In 1925 Crane founded the New York-based Institute of Current World Affairs. The institute employed field representatives in Mexico, Jerusalem, and occasionally Moscow, who representatives compiled regular reports on developments in their regions, and shared their expertise during ICWA-sponsored lecture tours of major U.S. universities. The reports were also made available to the U.S. State Department.
Crane was virulently anti-Semitic. He expressed his animosity towards Jews in meetings with his business and diplomatic contacts as well as in social situations. When Franklin Roosevelt appointed William E. Dodd American ambassador to Germany in 1933, Crane wrote Dodd a letter of congratulation that told him:The Jews, after winning the war, galloping along at a swift pace, getting Russia, England and Palestine, being in the act of trying to seize Germany, too, and meeting their first real rebuff, have gone plumb crazy and are deluging the world—particularly easy America—with anti-German propaganda. I strongly advise you to resist every social invitation.
Crane admired Adolph Hitler and had no objection to how the Nazis were treating Germany's Jews. He told Dodd: "Let Hitler have his way."
On April 24, 2006 Crane's art collection was sold at Christie's auction house.
- ^ a b An Introduction to the Work of Alphonse Mucha and Art Nouveau, lecture by Ian Johnston of Malaspina University-College, Nanaimo, British Columbia (March 2004).
- ^ 
- ^ 
- ^ 
- ^ David Philipson, My Life as an American Jew: An Autobiography (1941), 32-33, wrote that President Taft told him in November 1909 that he asked for Crane's resignation after hearing Crane's responded to his election by saying: "Well, now that Taft is President, I suppose that Jake Schiff and his Jew crowd will have a great deal to say in our national affairs."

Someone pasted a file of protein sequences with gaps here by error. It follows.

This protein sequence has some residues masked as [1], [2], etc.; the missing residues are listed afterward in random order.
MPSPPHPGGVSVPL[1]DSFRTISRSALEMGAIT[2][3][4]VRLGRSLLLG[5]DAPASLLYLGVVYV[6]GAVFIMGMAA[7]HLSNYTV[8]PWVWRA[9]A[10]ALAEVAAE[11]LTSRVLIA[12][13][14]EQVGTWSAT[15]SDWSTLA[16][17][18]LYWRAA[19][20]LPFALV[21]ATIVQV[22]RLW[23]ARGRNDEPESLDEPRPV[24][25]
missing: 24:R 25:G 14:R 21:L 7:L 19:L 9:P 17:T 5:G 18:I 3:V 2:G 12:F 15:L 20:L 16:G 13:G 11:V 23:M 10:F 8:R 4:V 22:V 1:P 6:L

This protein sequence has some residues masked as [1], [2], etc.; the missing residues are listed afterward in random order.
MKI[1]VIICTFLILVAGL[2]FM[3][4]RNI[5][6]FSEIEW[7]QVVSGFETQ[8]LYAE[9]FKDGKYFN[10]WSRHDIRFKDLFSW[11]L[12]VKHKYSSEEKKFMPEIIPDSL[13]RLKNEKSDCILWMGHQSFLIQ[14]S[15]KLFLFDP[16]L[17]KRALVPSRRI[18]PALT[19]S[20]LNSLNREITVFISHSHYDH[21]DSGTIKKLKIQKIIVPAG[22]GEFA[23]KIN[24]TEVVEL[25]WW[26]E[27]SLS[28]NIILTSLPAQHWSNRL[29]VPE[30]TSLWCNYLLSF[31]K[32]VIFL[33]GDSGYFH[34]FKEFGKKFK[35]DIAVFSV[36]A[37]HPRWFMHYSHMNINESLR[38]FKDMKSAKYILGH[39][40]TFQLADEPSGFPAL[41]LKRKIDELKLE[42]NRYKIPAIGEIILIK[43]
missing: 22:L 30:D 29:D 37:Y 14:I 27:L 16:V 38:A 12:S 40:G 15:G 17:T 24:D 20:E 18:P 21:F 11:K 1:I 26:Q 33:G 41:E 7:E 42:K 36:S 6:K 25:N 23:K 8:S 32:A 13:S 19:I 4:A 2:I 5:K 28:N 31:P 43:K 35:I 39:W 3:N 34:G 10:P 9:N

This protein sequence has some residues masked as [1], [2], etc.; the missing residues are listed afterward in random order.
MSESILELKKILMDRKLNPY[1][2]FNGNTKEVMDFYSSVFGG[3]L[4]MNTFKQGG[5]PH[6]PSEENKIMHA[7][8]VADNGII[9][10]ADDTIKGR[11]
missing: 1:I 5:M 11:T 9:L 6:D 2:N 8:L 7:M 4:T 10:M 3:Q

- ^ "The King-Crane Commission Report, August 28, 1919". Hellenic Resources Network. http://www.hri.org/docs/king-crane. Retrieved 2010-08-03.
- ^ F.W. Brecher, "Charles R. Crane's Crusade for the Arabs, 1919-39," Middle Eastern Studies, XXIV, January 1988; pp 46-47. Elliott A Green, "The Curious Careers of Two Advocates of Arab Nationalism," Crossroads no. 33 
- ^ Beecher, Frank W. Reluctant Ally: United States Foreign Policy toward the Jews from Wilson to Roosevelt (NY: Green-wood Press, 1991), pp. ??
- ^ a b Larson, Erik, In The Garden of Beasts (Crown Publishers, 2011), 38-9
- Charles R. Crane
- Institute of World Affairs Crane-Rogers Foundation
- King-Crane Commission Report
- Crane Family Papers 1875-1980
United States Ambassadors to China Envoys to the Qing Empire
Envoy Extraordinary and Minister
Plentipotentiary to the Qing Empire
John Elliott Ward 1858-60 · Anson Burlingame 1861-67 · John Ross Browne 1868-69 · Frederick F. Low 1869-73 · Benjamin Avery 1874-75 · George Seward 1876-80 · James Burrill Angell 1880-81 · John Russell Young 1882-85 · Charles Harvey Denby 1885-98 · Edwin H. Conger 1898-05 · William Woodville Rockhill 1905-09 · William James Calhoun 1909-13
Envoy to the Republic of China
Ambassador to the Republic of China
Chiefs of the U.S. Liaison Office in Beijing
Ambassador to the People's Republic of China
Wikimedia Foundation. 2010.